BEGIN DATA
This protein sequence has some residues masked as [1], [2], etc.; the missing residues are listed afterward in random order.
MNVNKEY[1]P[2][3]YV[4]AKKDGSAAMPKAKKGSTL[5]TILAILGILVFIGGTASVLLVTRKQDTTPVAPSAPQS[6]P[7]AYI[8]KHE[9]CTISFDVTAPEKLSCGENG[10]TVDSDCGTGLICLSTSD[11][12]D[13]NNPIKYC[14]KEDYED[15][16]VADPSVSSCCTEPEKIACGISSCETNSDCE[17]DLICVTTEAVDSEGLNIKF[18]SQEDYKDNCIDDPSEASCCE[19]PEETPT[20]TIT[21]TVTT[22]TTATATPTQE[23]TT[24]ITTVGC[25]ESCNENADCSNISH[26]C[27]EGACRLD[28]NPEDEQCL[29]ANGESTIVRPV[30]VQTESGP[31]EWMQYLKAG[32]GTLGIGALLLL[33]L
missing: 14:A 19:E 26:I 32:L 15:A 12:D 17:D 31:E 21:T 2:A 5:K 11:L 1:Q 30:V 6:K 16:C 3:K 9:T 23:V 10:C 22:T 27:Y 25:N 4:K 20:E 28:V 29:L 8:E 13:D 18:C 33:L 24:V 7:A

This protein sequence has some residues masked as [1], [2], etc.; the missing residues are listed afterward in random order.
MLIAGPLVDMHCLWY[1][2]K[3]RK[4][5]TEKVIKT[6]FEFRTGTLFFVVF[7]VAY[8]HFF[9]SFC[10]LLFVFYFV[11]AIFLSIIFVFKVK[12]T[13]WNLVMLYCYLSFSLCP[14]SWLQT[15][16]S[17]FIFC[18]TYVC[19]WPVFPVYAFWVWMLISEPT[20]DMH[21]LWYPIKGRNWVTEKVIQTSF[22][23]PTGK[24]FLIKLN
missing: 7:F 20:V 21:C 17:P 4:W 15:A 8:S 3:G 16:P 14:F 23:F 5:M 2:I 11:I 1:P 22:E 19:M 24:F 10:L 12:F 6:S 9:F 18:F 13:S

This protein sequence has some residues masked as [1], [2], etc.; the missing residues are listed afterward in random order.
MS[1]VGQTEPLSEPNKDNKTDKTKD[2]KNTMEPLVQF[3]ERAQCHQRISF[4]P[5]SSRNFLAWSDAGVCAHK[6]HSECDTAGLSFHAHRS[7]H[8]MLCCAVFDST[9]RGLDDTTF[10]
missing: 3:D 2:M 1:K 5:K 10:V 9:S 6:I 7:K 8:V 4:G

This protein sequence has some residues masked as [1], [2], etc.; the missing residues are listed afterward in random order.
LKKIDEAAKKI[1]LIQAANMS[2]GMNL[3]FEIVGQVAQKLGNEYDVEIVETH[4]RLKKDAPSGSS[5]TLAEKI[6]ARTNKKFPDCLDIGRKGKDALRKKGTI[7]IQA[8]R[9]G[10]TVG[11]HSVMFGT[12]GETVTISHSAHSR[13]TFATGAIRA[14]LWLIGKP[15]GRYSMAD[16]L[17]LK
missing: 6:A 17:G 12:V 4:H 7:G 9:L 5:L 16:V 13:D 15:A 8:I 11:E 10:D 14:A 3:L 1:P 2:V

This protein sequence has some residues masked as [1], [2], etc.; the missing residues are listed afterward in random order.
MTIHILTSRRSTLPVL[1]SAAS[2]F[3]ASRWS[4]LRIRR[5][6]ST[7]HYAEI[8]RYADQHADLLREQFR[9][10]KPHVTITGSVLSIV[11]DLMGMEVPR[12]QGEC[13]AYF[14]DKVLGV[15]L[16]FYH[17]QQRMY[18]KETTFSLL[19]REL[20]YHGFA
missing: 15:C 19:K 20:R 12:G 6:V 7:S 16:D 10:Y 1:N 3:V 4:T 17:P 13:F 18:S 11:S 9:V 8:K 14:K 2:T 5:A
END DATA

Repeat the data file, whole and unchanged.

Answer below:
This protein sequence has some residues masked as [1], [2], etc.; the missing residues are listed afterward in random order.
MNVNKEY[1]P[2][3]YV[4]AKKDGSAAMPKAKKGSTL[5]TILAILGILVFIGGTASVLLVTRKQDTTPVAPSAPQS[6]P[7]AYI[8]KHE[9]CTISFDVTAPEKLSCGENG[10]TVDSDCGTGLICLSTSD[11][12]D[13]NNPIKYC[14]KEDYED[15][16]VADPSVSSCCTEPEKIACGISSCETNSDCE[17]DLICVTTEAVDSEGLNIKF[18]SQEDYKDNCIDDPSEASCCE[19]PEETPT[20]TIT[21]TVTT[22]TTATATPTQE[23]TT[24]ITTVGC[25]ESCNENADCSNISH[26]C[27]EGACRLD[28]NPEDEQCL[29]ANGESTIVRPV[30]VQTESGP[31]EWMQYLKAG[32]GTLGIGALLLL[33]L
missing: 14:A 19:E 26:I 32:L 15:A 12:D 17:D 31:E 21:T 2:A 5:K 11:L 1:Q 30:V 6:K 16:C 3:K 9:T 23:V 10:C 22:T 27:Y 25:N 4:K 20:E 28:V 29:L 8:E 13:D 18:C 33:L 24:V 7:A

This protein sequence has some residues masked as [1], [2], etc.; the missing residues are listed afterward in random order.
MLIAGPLVDMHCLWY[1][2]K[3]RK[4][5]TEKVIKT[6]FEFRTGTLFFVVF[7]VAY[8]HFF[9]SFC[10]LLFVFYFV[11]AIFLSIIFVFKVK[12]T[13]WNLVMLYCYLSFSLCP[14]SWLQT[15][16]S[17]FIFC[18]TYVC[19]WPVFPVYAFWVWMLISEPT[20]DMH[21]LWYPIKGRNWVTEKVIQTSF[22][23]PTGK[24]FLIKLN
missing: 7:F 20:V 21:C 17:P 4:W 15:A 8:S 3:G 16:P 14:F 23:F 5:M 2:I 11:I 1:P 22:E 19:M 24:F 10:L 12:F 6:S 9:F 18:F 13:S

This protein sequence has some residues masked as [1], [2], etc.; the missing residues are listed afterward in random order.
MS[1]VGQTEPLSEPNKDNKTDKTKD[2]KNTMEPLVQF[3]ERAQCHQRISF[4]P[5]SSRNFLAWSDAGVCAHK[6]HSECDTAGLSFHAHRS[7]H[8]MLCCAVFDST[9]RGLDDTTF[10]
missing: 3:D 2:M 1:K 5:K 10:V 9:S 6:I 7:K 8:V 4:G

This protein sequence has some residues masked as [1], [2], etc.; the missing residues are listed afterward in random order.
LKKIDEAAKKI[1]LIQAANMS[2]GMNL[3]FEIVGQVAQKLGNEYDVEIVETH[4]RLKKDAPSGSS[5]TLAEKI[6]ARTNKKFPDCLDIGRKGKDALRKKGTI[7]IQA[8]R[9]G[10]TVG[11]HSVMFGT[12]GETVTISHSAHSR[13]TFATGAIRA[14]LWLIGKP[15]GRYSMAD[16]L[17]LK
missing: 6:A 17:G 12:V 4:H 7:G 9:L 5:L 16:V 13:D 15:A 8:I 11:E 10:D 14:A 3:L 1:P 2:V

This protein sequence has some residues masked as [1], [2], etc.; the missing residues are listed afterward in random order.
MTIHILTSRRSTLPVL[1]SAAS[2]F[3]ASRWS[4]LRIRR[5][6]ST[7]HYAEI[8]RYADQHADLLREQFR[9][10]KPHVTITGSVLSIV[11]DLMGMEVPR[12]QGEC[13]AYF[14]DKVLGV[15]L[16]FYH[17]QQRMY[18]KETTFSLL[19]REL[20]YHGFA
missing: 15:C 19:K 20:R 12:G 6:V 7:S 16:D 10:Y 1:N 3:V 4:T 17:P 13:F 18:S 11:S 9:V 8:K 14:K 2:T 5:A